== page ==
How do women fare in the modern workplace?

by Brett Henebery06 Mar 2017
In the lead up to International Women’s Day on Wednesday, March 8, specialised recruitment company, Robert Half, shares some highlights from some of its Australian and US survey reports into how men and women fare in the modern workplace.
 
Gender pay gap
The overwhelming majority of Australian HR managers acknowledge a gender pay disparity in their company, and our research shows they are actively committed to doing something about it to achieve gender pay equality.
 
Last year, data collected by the Workplace Gender Equality Agency (WGEA) has found that the gender pay gap has narrowed by 1.6%, yet women still earn a sobering 23% less than men.

It was found that female employees working full-time earned, on average, nearly $27,000 less than men over 2015/16. The contrast is starker at high levels of management, where the disparity between earnings is $93,884.
 
Confidence
Men are more confident than women in asking for a raise, negotiating salary and interviewing for jobs. Men and women have different plans for using extra income from a salary increase.
 
More men would put the extra income toward a splurge or major purpose; more women would put their pay increase toward debt.
 
Happiness
Earlier this month, a Robert Half survey, which involved more than 23,000 workers in 8 countries, showed that on a happiness scale of 0-100, respondents scored 70.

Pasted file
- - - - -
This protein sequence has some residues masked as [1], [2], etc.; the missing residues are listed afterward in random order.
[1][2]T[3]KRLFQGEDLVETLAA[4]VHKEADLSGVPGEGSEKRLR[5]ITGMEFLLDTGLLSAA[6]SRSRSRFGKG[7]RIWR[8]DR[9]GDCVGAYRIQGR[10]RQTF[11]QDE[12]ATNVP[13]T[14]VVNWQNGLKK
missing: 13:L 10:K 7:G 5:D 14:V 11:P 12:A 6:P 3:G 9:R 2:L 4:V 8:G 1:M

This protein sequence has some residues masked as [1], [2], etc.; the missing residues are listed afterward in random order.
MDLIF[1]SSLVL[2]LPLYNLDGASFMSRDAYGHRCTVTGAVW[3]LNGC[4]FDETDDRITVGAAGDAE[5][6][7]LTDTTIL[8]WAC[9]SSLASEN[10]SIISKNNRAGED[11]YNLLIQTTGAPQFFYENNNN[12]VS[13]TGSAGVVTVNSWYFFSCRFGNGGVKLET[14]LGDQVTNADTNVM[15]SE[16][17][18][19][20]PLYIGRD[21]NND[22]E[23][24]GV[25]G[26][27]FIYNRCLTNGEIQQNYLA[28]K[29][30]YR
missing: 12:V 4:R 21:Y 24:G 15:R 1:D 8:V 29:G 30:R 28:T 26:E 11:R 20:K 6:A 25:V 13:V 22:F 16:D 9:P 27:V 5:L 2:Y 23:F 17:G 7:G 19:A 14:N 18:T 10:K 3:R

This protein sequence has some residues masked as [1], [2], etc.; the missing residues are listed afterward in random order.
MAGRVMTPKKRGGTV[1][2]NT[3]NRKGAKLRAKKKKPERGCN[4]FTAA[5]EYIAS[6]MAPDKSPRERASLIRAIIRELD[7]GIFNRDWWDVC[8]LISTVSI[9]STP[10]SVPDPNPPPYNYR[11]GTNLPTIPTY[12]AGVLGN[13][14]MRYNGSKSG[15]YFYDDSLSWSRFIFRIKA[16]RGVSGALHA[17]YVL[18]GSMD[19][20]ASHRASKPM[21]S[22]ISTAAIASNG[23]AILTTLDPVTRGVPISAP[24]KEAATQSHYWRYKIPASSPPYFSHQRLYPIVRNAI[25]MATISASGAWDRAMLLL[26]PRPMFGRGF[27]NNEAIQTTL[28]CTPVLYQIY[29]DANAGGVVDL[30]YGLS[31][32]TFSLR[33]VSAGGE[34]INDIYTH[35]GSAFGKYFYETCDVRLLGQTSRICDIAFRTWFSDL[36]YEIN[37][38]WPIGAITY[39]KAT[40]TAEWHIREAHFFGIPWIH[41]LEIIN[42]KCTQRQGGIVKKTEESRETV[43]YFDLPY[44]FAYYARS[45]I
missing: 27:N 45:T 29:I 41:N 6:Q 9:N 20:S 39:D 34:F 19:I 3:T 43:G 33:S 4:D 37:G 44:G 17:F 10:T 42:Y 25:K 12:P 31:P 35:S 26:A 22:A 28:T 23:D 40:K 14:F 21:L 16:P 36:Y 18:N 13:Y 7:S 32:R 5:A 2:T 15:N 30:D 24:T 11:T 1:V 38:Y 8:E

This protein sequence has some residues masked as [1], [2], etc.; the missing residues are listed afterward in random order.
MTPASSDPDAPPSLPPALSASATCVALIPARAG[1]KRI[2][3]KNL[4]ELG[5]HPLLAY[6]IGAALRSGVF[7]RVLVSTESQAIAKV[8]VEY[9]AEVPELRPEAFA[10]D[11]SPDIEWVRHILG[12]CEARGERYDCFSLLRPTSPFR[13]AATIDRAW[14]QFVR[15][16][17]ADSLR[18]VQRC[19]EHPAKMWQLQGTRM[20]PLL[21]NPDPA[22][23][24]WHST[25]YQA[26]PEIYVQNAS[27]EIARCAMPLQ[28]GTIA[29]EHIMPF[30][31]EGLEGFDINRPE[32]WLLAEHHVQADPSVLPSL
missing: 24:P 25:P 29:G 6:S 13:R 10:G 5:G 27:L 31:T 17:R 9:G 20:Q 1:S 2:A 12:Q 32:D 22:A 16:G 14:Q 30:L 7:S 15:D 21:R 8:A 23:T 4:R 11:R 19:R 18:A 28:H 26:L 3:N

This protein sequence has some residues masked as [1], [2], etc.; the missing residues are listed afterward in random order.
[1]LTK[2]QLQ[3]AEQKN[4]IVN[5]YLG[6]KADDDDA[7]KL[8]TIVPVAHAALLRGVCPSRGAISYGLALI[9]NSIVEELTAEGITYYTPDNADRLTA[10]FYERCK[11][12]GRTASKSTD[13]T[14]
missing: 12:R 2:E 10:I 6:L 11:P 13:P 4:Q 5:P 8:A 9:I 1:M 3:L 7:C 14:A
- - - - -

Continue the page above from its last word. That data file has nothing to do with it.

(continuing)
However, in the United States, men fare better than women in nearly every aspect of happiness studied.
 
The biggest difference was in the influence they have on business decisions, with 55% of men saying they are able to influence business decisions, compared to 47% of women.
 
 
David Jones, Senior Managing Director at Robert Half Asia Pacific, said most business leaders acknowledge that workplace happiness has a tangible impact on productivity and profitability.

“Happy employees tend to be more engaged, loyal, creative and productive than their less-satisfied counterparts,” Jones said in a statement.

“Creating a positive culture that engages employees and boosts satisfaction levels, enables companies to remain competitive and directly impacts the bottom line.”


Related stories:
Gender pay gap at 23% according to new govt data
Victorian govt to carry out gender audit
 

Most Read